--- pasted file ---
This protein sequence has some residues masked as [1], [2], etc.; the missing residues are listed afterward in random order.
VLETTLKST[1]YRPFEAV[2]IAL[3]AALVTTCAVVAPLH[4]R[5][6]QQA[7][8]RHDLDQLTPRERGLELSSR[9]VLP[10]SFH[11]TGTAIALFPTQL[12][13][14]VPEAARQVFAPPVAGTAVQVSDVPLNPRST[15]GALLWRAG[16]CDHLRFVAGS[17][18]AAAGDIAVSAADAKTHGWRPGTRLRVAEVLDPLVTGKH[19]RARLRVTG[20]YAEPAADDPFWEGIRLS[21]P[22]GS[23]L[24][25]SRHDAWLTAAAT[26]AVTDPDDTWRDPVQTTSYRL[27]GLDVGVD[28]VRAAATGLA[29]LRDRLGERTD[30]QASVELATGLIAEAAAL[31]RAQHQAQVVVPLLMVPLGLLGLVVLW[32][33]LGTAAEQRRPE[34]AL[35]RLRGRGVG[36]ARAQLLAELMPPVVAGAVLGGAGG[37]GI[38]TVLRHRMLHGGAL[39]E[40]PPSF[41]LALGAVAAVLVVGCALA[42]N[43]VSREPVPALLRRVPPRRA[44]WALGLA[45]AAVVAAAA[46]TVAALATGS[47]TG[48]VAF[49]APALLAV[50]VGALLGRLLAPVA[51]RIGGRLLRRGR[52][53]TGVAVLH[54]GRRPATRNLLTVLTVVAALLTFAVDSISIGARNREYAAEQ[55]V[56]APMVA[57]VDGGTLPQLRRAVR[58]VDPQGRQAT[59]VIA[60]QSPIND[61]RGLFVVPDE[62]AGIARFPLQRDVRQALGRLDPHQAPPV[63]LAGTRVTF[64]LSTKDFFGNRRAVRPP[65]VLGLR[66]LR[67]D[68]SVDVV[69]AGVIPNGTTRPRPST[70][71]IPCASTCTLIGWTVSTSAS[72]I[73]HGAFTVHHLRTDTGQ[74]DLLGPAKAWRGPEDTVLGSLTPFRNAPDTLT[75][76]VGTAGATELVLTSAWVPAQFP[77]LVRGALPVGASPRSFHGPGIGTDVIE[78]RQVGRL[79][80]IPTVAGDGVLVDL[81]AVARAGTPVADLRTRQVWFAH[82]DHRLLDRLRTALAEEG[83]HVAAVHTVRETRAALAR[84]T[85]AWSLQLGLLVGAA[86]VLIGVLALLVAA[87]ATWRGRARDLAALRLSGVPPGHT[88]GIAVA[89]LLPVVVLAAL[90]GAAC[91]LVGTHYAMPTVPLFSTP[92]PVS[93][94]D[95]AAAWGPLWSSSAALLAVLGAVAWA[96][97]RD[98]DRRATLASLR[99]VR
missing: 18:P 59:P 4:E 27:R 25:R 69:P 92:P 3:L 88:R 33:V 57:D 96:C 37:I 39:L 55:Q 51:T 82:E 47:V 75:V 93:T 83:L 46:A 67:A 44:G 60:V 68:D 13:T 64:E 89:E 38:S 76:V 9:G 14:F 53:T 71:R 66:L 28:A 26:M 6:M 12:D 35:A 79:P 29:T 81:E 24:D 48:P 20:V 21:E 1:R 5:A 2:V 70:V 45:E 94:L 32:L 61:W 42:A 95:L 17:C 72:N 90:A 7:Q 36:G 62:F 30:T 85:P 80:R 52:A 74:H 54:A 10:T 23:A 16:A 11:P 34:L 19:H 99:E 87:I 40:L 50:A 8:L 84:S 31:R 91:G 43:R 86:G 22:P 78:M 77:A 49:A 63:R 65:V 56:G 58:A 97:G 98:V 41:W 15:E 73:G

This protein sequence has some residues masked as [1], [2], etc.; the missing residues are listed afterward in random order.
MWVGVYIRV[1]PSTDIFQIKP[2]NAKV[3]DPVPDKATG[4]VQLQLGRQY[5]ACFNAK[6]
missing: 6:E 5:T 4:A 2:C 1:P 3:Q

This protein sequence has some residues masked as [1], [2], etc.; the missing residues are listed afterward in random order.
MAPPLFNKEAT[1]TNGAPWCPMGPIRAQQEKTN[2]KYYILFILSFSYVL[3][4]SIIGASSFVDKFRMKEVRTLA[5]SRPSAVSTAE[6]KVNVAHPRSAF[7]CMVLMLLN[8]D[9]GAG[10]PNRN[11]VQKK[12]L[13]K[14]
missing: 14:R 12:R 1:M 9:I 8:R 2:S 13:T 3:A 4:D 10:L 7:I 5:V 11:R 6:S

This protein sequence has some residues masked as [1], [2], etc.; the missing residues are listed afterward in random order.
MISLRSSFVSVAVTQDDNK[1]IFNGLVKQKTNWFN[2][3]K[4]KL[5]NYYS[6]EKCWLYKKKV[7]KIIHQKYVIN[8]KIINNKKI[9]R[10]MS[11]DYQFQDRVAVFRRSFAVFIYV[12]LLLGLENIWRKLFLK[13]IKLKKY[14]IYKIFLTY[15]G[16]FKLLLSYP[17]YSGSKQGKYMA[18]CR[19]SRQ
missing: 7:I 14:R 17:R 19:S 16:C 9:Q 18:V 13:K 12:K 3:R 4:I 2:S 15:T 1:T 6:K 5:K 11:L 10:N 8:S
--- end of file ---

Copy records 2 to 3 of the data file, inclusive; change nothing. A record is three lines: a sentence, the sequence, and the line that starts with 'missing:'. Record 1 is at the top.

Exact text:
This protein sequence has some residues masked as [1], [2], etc.; the missing residues are listed afterward in random order.
MWVGVYIRV[1]PSTDIFQIKP[2]NAKV[3]DPVPDKATG[4]VQLQLGRQY[5]ACFNAK[6]
missing: 6:E 5:T 4:A 2:C 1:P 3:Q

This protein sequence has some residues masked as [1], [2], etc.; the missing residues are listed afterward in random order.
MAPPLFNKEAT[1]TNGAPWCPMGPIRAQQEKTN[2]KYYILFILSFSYVL[3][4]SIIGASSFVDKFRMKEVRTLA[5]SRPSAVSTAE[6]KVNVAHPRSAF[7]CMVLMLLN[8]D[9]GAG[10]PNRN[11]VQKK[12]L[13]K[14]
missing: 14:R 12:R 1:M 9:I 8:R 2:S 13:T 3:A 4:D 10:L 7:I 5:V 11:R 6:S